I made this meal a few weeks ago whilst still on my I’ve-just-come-back-from-New-Orleans high, and am just now able to share it with you. Gumbo is of course a NOLA classic, but it usually contains either chicken or seafood. Although many people ardently take sides on which version of gumbo is better, I stay neutral in that debate, for I love them both. So I figured that if I love the Cajun (chicken) and the Creole (seafood) versions pretty equally, then it stands that I would probably love a meat free version too.
I was correct. This may not be completely traditional, and I will freely admit that I never saw a green version of gumbo on any restaurant menus when I was down there, it’s still quite tasty with huge flavor. It’s still unmistakably gumbo, but with the calorie count lowered and the nutrient density much higher thanks to the dark greens. We both loved it. And the leftovers only get better.
I found this recipe in a Rachael Ray cookbook where it was touted as one of her 30 Minute Meals. And I’m sorry, but no, Rachael, you cannot make gumbo in thirty minutes. Now don’t get me wrong, I’m all for recipes that come together quickly, (we all need those at times) and I’ll freely admit her 30 Minute Meals concept that launched her career into the stratosphere was pretty darn genius. But the idea of making proper gumbo in thirty minutes or less is really kind of offensive. You can’t do it. Gumbo needn’t take all day, but it does take longer than half an hour, otherwise your roux isn’t executed correctly and the flavor is off. So I heavily adapted her recipe to account for a proper roux, which yielded a delicious tasting gumbo.
And now I will answer the million dollar question people ask all the time: how long does it take to make a roux? Well, the answer varies depending on who you ask and the type of gumbo you’re making. It is generally understood that Cajun gumbo needs a darker roux than Creole gumbo. Some cooks advocate taking up to an hour to make a proper Cajun roux. But a general rule of thumb that I like to follow is that roux takes about a beer.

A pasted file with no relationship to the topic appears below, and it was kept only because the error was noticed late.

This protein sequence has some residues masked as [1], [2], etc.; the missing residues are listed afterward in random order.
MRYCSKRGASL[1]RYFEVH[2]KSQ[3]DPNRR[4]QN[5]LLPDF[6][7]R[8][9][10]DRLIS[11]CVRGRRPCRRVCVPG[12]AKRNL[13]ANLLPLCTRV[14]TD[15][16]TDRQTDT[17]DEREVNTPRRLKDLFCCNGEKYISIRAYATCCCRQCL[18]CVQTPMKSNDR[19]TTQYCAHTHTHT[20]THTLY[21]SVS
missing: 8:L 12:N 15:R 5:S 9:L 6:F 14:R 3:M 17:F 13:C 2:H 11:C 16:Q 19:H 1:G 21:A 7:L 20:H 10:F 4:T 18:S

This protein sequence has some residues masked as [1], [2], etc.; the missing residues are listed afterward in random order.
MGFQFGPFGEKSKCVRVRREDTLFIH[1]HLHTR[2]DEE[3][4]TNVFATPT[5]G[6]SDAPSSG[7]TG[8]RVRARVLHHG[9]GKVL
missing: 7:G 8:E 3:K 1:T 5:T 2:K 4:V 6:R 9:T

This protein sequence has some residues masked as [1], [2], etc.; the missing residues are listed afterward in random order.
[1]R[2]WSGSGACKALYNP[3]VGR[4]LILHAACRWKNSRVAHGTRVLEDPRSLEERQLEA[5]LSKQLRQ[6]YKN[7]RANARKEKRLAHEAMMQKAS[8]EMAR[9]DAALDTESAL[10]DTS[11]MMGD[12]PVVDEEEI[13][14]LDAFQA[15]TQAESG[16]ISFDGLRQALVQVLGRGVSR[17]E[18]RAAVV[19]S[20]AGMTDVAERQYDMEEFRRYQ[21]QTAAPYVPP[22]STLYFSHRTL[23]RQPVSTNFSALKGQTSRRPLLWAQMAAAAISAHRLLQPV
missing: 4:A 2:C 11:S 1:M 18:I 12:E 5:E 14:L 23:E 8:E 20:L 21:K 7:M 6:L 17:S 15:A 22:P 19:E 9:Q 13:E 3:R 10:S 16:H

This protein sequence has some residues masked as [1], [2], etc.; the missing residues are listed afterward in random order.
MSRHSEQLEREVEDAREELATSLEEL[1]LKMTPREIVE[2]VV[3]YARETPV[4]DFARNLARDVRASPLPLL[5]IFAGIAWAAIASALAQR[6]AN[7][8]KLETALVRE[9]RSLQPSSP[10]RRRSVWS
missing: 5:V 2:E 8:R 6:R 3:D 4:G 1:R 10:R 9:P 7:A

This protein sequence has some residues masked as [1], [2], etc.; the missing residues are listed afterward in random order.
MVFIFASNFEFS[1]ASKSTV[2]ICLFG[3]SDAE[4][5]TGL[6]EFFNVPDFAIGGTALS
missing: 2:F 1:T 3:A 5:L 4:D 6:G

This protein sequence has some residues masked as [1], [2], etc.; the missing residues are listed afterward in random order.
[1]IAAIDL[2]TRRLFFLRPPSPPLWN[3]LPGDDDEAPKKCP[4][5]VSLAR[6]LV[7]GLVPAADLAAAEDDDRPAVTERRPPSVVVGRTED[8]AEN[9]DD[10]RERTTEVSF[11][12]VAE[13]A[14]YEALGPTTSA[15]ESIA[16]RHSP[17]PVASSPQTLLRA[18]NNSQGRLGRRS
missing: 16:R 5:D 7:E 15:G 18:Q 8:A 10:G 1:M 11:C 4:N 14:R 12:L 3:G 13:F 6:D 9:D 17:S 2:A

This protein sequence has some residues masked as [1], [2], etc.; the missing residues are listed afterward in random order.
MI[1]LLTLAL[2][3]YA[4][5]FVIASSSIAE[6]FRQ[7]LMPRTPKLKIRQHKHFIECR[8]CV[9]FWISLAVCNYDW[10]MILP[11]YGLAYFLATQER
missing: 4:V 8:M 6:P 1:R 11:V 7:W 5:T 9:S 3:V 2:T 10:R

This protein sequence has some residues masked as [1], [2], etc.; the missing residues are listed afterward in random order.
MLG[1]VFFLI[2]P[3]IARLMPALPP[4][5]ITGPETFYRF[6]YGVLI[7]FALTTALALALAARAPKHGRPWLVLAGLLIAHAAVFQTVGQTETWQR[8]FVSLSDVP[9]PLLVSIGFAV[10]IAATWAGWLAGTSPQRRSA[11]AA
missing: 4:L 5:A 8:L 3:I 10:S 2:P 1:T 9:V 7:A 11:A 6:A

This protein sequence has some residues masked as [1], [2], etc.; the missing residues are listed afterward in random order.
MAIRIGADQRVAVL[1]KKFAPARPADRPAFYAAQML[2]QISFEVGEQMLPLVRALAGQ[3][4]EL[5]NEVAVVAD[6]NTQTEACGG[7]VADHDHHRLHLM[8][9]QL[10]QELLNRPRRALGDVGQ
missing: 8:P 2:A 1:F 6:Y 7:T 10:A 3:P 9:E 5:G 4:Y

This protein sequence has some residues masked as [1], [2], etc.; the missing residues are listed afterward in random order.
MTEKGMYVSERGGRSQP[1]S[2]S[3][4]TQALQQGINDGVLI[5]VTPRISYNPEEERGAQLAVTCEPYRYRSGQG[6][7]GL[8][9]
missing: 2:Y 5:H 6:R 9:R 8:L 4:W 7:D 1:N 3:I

So crack open a cold beer, sprinkle in your flour, and start stirring and drinking (but not guzzling). When you’ve finished your beer, your roux should be done. It’s a good rule. I followed it for this gumbo, and the flavor was great. Enjoy!
Source: heavily adapted from 2, 4, 6, 8: Great Meals for Couples or Crowds by Rachael Ray
3 tbs butter
3 tbs flour
1 large yellow onion, chopped
1 red bell pepper, chopped
3 celery ribs, chopped
4 garlic cloves, minced
Kosher salt and black pepper
1 tsp sweet paprika
1 fresh bay leaf
1 (12 oz.) bottle pale beer
4 cups chicken or vegetable stock
2 tbs hot sauce (I used Texas Pete’s)
1-2 tbs Worcestershire sauce
1 (15 oz.) can crushed tomatoes
2 bundles of dark greens (I used dandelion greens), stemmed and chopped
1/4 tsp freshly grated nutmeg
2 scallions, chopped
Cooked white rice, for serving
First you make the roux. Place a large stockpot over medium heat. Melt the butter. When it is completely melted, sprinkle in the flour. Using a wooden spoon, start stirring. Keep stirring until your roux resembles the color of peanut butter. This will take a good 15 to 20 minutes. If it starts to smoke, lower the heat. Do not walk away or stop stirring. If it burns, you must start over, because that burnt taste will end up in the gumbo and make it taste yucky.
Once your roux is done, add the onion, bell pepper, and celery. Saute until softened, about 7 minutes. Add the garlic and cook 1 more minute.
Season with salt, pepper, paprika, and add the bay leaf. Now add the beer and stir to thicken a little. Add the stock, hot sauce, Worcestershire sauce, tomatoes, and greens. Season the greens with the nutmeg then stir them into the gumbo.
Bring to a quick boil, then let simmer for 15 to 20 minutes. Adjust seasonings to taste.
To serve, ladle some gumbo into a bowl, then use an ice cream scoop to serve some rice on top. Garnish with scallions and serve hot with extra hot sauce at the table.